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#16 zwhe

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Posted 16 November 2018 - 08:05

I teach several adults and actually find I spend more time planning and preparing for their lessons as they are usually able to work independently between lessons; in some cases they don't have lessons every week so they need even more work prepared. I do expect adults to set their own targets, but I also ask children to do this as well - they are more likely to achieve a target if they have set it for themselves. I see myself as more of a guide so I can show them the steps they need to take to achieve what they want. Targets range from things like "I want to play Jingle Bells in December" to "I want to do grade 5 at Easter".

As to learning from Youtube, I have several pupils who have self-taught in the past. Without exception we have had to go back to the beginning of a tutor book because they were missing essential basic information, such as the need to sit up straight or where a C is! I would say however that they have on average progressed much quicker than those who didn't play before, but they could have saved the frustration of having to start again if they had had some lessons in the first place.


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#17 Aquarelle

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Posted 16 November 2018 - 09:53

 

Adult students are not fillers for teachers schedule or easy money with little or no responsibility/accountability just bec there are no parents to answer to.

A good professional teacher who is really passionate about music would set some form of expectations on each and every student. There ought to be some form of meaningful goals and objectives.

 

In nearly 50 years of teaching I have never come across any fellow teacher who regarded adult students as an easy option. The general feelings I have heard expressed are that adults are often more difficult to teach successfully because they have much more complicated lives than children and very many different  kinds of expectations. Also they are usually more able to express what they require of a teacher than are children. They also have years of life experience behind them that children don't have. They sometimes have unrealistic expectations and can be disappointed when they are faced with this. I have heard some teachers say that they definitely prefer teaching adults as they enjoy this kind of challenge.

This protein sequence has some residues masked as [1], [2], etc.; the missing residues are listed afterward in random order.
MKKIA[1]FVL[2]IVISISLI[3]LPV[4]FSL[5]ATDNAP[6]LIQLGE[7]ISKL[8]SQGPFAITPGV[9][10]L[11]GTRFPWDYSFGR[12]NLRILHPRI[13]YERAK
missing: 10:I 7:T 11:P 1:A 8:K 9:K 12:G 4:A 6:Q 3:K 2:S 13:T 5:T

I respect and admire all that. I can't do it. I have tried on a few occasions but am better at teaching children so I don't  normally take on adults for instrumental teaching. On the other hand I have taken on and immensely enjoyed teaching adult English language classes. Each to his own - teachers and pupils.


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#18 adultpianist

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Posted 17 November 2018 - 11:17

 

 

Adult students are not fillers for teachers schedule or easy money with little or no responsibility/accountability just bec there are no parents to answer to.

A good professional teacher who is really passionate about music would set some form of expectations on each and every student. There ought to be some form of meaningful goals and objectives.

 

In nearly 50 years of teaching I have never come across any fellow teacher who regarded adult students as an easy option. The general feelings I have heard expressed are that adults are often more difficult to teach successfully because they have much more complicated lives than children and very many different  kinds of expectations. Also they are usually more able to express what they require of a teacher than are children. They also have years of life experience behind them that children don't have. They sometimes have unrealistic expectations and can be disappointed when they are faced with this. I have heard some teachers say that they definitely prefer teaching adults as they enjoy this kind of challenge.

 

I respect and admire all that. I can't do it. I have tried on a few occasions but am better at teaching children so I don't  normally take on adults for instrumental teaching. On the other hand I have taken on and immensely enjoyed teaching adult English language classes. Each to his own - teachers and pupils.

 

for the first time in my musical studies I was made to feel stupid for not grasping a technique.   I am a middle aged adult student and no teacher should treat someone of my age like they would a child/teenager.    I have a lot of other responsibilities including a full time job


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#19 LoneM

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Posted 17 November 2018 - 12:12

I did all but my piece and the teacher said it was ok not to do all of it because I work and am busy on other stuff.    Do all teachers who teach adults have this attitude when adults do not manage all their homework?  If I was a child there would have been a complaint to the parents that the child was not bothering to do the work required in between lessons and yet as an adult I can get away with it and it does not seem to matter.

 

for the first time in my musical studies I was made to feel stupid for not grasping a technique.   I am a middle aged adult student and no teacher should treat someone of my age like they would a child/teenager.    I have a lot of other responsibilities including a full time job